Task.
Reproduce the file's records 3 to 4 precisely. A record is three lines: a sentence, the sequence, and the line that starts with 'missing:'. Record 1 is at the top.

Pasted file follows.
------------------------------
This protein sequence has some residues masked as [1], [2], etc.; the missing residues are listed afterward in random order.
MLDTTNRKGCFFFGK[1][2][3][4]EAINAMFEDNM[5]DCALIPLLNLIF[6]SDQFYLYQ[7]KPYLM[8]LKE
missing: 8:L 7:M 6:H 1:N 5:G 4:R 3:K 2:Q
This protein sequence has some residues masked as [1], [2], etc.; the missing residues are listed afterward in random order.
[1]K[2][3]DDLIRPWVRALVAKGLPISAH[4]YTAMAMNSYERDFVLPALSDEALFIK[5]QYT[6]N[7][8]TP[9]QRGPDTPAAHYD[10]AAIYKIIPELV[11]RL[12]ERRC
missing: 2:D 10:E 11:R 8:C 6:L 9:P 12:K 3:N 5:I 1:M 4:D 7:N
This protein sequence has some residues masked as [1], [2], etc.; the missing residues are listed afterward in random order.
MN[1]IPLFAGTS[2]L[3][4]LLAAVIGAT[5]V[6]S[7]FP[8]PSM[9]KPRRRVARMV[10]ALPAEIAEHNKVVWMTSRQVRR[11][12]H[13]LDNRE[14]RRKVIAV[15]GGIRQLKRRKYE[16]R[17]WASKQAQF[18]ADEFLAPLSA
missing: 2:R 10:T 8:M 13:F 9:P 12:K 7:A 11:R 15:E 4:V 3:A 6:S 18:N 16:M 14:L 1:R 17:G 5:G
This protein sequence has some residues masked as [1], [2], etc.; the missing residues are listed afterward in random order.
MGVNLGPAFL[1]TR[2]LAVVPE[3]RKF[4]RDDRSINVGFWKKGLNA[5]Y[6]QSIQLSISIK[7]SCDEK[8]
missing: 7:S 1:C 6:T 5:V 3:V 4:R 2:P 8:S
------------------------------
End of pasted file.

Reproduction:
This protein sequence has some residues masked as [1], [2], etc.; the missing residues are listed afterward in random order.
MN[1]IPLFAGTS[2]L[3][4]LLAAVIGAT[5]V[6]S[7]FP[8]PSM[9]KPRRRVARMV[10]ALPAEIAEHNKVVWMTSRQVRR[11][12]H[13]LDNRE[14]RRKVIAV[15]GGIRQLKRRKYE[16]R[17]WASKQAQF[18]ADEFLAPLSA
missing: 2:R 10:T 8:M 13:F 9:P 12:K 7:A 11:R 15:E 4:V 3:A 6:S 18:N 16:M 14:L 1:R 17:G 5:G
This protein sequence has some residues masked as [1], [2], etc.; the missing residues are listed afterward in random order.
MGVNLGPAFL[1]TR[2]LAVVPE[3]RKF[4]RDDRSINVGFWKKGLNA[5]Y[6]QSIQLSISIK[7]SCDEK[8]
missing: 7:S 1:C 6:T 5:V 3:V 4:R 2:P 8:S